Opposition Members of Parliament in the National Assembly. Photo: Leratu Maduna
In just one day, South Africans who have registered to vote
will be making their way to their local polling stations, ready to have their
say in who leads the country for the next five years. The track record of
corruption in the governments we have elected so far is undeniably problematic,
so commitment to rooting out corruption will definitely be a focal point for
voters this time around.
Corruption Watch has highlighted certain anti-corruption
commitments that all political parties should ideally be making in their
manifestos. These indicators relate to key problem areas that need to be
addressed in order to restore good governance, accountability and trust in
government. They show how well the manifestos of the current top 10 parties in
government recognise, understand and seek to tackle corruption.
What we want from our
Political parties should, first and foremost, be aware that
corruption infiltrates all levels of government, from local to national. Though
national corruption is often at the fore, tender corruption is rife within
municipalities, and provincial governments play a role in managing healthcare
and education, which are hugely vulnerable to corruption. It is also essential
that manifestos recognise that corruption takes place across all sectors of
society, including the private sector. Recognition of all these vulnerable
areas will give parties a broad view of where corruption needs to be addressed.
The initial requirement from political parties is that they
have a standard to which they hold themselves, which includes ethical
practices, a firm stance on anti-corruption, and commitment to integrity. These
standards can then be implemented when selecting leaders of key institutions,
and they can be used to hold these leaders accountable.
Equally important in fighting corruption in government is
the ability to keep a firm grip on finances, to accurately track how the
millions and billions of rand move. In addition, previous administrations have arguably
not established the willpower and capacity to make sure that those who do act
unlawfully are held responsible for their wrongdoing. And our diving economy,
desperate for resources, could certainly benefit from a commitment to
recovering assets and money illicitly accumulated.
For effective consequence management to take place, parties
need to commit to ensuring that our anti-corruption institutions are
sufficiently strong to deliver on holding government accountable. Those
reporting to anti-corruption institutions need to feel safe and supported when
they are making disclosures.
Perhaps one of the hottest election topics of 2018 was the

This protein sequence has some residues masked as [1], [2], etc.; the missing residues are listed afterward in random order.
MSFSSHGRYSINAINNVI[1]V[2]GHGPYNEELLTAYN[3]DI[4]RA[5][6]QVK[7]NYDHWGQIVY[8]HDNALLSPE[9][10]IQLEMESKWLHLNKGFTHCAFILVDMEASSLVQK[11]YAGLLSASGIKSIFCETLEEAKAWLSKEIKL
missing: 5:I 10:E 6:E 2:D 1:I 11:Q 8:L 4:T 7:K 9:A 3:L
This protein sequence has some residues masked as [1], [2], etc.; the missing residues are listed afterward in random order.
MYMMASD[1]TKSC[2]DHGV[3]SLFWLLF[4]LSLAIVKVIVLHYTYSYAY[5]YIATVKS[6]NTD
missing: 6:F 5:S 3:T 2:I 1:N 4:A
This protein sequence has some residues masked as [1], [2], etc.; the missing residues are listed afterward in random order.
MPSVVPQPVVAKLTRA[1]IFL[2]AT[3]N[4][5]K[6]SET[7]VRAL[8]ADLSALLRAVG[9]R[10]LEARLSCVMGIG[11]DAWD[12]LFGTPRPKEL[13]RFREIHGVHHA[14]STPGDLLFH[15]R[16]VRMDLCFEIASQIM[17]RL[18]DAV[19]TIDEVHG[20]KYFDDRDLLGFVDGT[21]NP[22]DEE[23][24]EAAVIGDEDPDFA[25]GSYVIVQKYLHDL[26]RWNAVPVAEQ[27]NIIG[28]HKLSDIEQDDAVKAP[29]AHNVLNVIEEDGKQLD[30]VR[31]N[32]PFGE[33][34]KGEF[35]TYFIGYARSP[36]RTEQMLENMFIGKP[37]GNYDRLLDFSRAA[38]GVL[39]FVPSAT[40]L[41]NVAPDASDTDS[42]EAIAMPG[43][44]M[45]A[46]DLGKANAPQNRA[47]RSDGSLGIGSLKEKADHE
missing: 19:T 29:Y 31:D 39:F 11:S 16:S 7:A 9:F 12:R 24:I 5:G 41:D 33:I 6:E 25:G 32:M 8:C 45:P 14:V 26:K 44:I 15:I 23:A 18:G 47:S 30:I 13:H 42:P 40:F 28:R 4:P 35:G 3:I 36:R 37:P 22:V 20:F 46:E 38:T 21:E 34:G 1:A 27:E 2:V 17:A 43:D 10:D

Political Party Funding Bill, which has now been signed into law by the president,
although he has yet to announce a date of enforcement. This means that the act
will unfortunately lend no insight into the funding of political parties
contesting the 2019 elections.
However, now that political parties are aware of the legal
obligation to disclose certain donations, the transparency of the parties
themselves should be a key concern for voters. No party has expressed any
intention to comply with this new law, not even the EFF who in their manifesto
already seek to improve the law to prevent corporate influence in politics.
People need real
ability to hold leaders accountable
Aside from these indicators, other interesting
anti-corruption ideas populate the various manifestos. Perhaps most striking is
the call for a change to the electoral system itself. Several political parties
recognise that the current system does not allow citizens to directly elect
their president, as the party deploys its leader.
The DA manifesto calls for direct elections for all
political offices, whilst that of the AIC would like an electoral system that
is centred on people instead of parties. Cope, too, calls for a system that
allows individuals to stand for national and provincial elections. Its
manifesto also calls for constituency-based representation, and the UDM calls
for a hybrid of both constituency-based representation and proportional
representation. The EFF calls for municipal elections to be held at the same
time as national elections. Changes to the electoral system are suggested as a
means to enhance accountability of individual leaders to the public instead of
to their parties.
A further assertion from several parties is that the state
needs to change the way it conducts business. Many parties have alluded to the
fact that this space is vulnerable to corruption, owing to the lucrative nature
of the state contracts. The EFF suggests that to prevent corruption in this
area, the use of consultants and project management units should be banned.